Doctors call for women to take action at menopause, to prevent health problems in later life. Actions taken at the time of the menopause can avoid chronic diseases in later life, according to a report on women’s health marking International Menopause Day (18th October).

Around one third of a woman’s life is lived after the menopause. The age of the natural menopause among women in developed countries is between 50 and 52 years, whereas, in less developed countries, menopause often occurs in the late ’40s. In the decade after the menopause, women become vulnerable to chronic diseases, such as cardiovascular disease, osteoporosis, cognitive decline (e.g. Alzheimer’s disease), and cancer; so the early postmenopause years provide the opportunity for women to take preventative steps to steer a positive course for their future health.

For all women, the report of the International Menopause Society stresses the need to consider; lifestyle measures (healthy diet and physical activity) prevention of weight gain being involved in mentally stimulating activities

Lead author Dr Roger Lobo said:

“The main message we want to put forward is that, at the menopause, women have a chance to take steps which will help determine whether they go on to live a healthy and active life. There are some conditions, for example osteoporosis and cardiovascular disease, which are clearly directly associated with the menopause, whereas others are more associated with increasing age. Menopause provides women with an opportunity to review their health and lifestyle and to make changes which will benefit their future wellbeing”.
“Many of the measures a woman can take are simple, but effective”, he continued. “Do a little more exercise, eat a little less, if you consume alcohol, do so in moderation”.

The report emphasises that, in consultation with their clinician, women should undergo regular health checks for chronic conditions including cancer and heart disease. The report also considers which pharmaceuticals can benefit women going through the menopause. Heart disease kills more women than any other condition. Starting the use of estrogen and certain types of MHT (Menopausal Hormone Therapy, also known as Hormone Replacement Therapy) within 10 years of the menopause, or under the age of 60, has been shown to reduce the incidence of heart disease and all-cause mortality (this probably does not apply to starting MHT later in life).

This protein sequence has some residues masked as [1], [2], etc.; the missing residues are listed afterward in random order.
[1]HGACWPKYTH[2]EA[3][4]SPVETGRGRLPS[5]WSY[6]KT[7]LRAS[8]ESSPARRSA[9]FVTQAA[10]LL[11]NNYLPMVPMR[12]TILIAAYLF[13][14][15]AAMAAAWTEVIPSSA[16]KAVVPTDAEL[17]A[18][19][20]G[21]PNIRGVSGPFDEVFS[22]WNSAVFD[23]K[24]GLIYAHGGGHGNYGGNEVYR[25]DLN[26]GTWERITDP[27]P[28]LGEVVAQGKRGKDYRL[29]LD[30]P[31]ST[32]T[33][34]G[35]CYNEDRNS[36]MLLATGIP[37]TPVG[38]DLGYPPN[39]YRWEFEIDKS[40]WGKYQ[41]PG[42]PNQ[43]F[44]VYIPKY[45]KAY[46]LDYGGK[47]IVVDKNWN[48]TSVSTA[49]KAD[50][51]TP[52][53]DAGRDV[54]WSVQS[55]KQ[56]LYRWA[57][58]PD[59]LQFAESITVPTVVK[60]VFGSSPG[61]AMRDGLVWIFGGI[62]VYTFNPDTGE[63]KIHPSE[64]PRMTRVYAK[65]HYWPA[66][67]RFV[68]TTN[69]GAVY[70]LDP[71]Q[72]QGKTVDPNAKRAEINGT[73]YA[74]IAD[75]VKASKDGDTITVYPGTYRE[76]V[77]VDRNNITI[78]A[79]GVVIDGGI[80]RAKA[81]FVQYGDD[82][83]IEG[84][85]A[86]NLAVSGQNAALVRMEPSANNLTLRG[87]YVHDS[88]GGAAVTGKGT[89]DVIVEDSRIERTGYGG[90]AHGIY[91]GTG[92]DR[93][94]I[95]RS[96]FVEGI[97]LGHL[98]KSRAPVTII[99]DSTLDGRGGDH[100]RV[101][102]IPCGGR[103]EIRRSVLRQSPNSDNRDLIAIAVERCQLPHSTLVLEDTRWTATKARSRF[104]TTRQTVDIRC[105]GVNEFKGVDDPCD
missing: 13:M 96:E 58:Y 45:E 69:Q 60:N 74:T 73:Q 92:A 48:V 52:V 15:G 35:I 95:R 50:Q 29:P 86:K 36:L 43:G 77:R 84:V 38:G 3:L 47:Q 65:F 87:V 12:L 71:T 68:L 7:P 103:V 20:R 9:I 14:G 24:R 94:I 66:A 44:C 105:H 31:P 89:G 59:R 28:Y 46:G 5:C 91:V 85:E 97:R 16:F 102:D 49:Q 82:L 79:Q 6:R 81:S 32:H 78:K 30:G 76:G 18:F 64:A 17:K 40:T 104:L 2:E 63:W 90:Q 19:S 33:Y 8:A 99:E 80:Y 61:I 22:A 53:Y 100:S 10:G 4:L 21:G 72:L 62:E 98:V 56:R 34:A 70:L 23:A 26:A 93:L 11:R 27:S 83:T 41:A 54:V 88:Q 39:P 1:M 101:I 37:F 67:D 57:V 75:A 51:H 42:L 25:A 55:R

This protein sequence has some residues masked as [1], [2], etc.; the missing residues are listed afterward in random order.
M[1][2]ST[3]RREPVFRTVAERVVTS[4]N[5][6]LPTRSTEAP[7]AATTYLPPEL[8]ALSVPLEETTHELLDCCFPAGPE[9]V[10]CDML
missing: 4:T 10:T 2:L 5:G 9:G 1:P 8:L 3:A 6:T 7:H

As lead author, Dr Roger Lobo said;

“Various studies have confirmed that estrogen and certain types of MHT are beneficial if started soon after the menopause. Interestingly, data is emerging that some medications commonly used to prevent coronary heart disease, such as statins and aspirin, work well in men but not in women – most of the trials have mainly involved men. So MHT may be the best treatment to help fend off coronary artery disease in women. Of note, cardiovascular disease is the number one killer of women. A consensus has developed that, in the right population, the benefits of MHT outweigh the risks. For women who have had a hysterectomy – around one third of women in developed countries -the effects of MHT are mostly positive. For the rest of menopausal women – that is women who are within 10 years of the menopause, or under the age of 60 and who have not had a hysterectomy – the risks are generally few in comparison to the future health benefits.

IMS President Rod Baber said

“The main message is that women should use the menopause as a reason to have a “health audit”, so that they can have an active say in how they are going to live the rest of their lives. The concerns regarding MHT have become more tempered over the last decade. The consensus is that it helps most women both with menopausal symptoms, and with their future health, but needs to be targeted. In many ways, it is similar to the debate which is currently going on about breast cancer screening, which also benefits most, but not all women. You need to see your doctor and decide what’s right for you. Like all medicine, really”.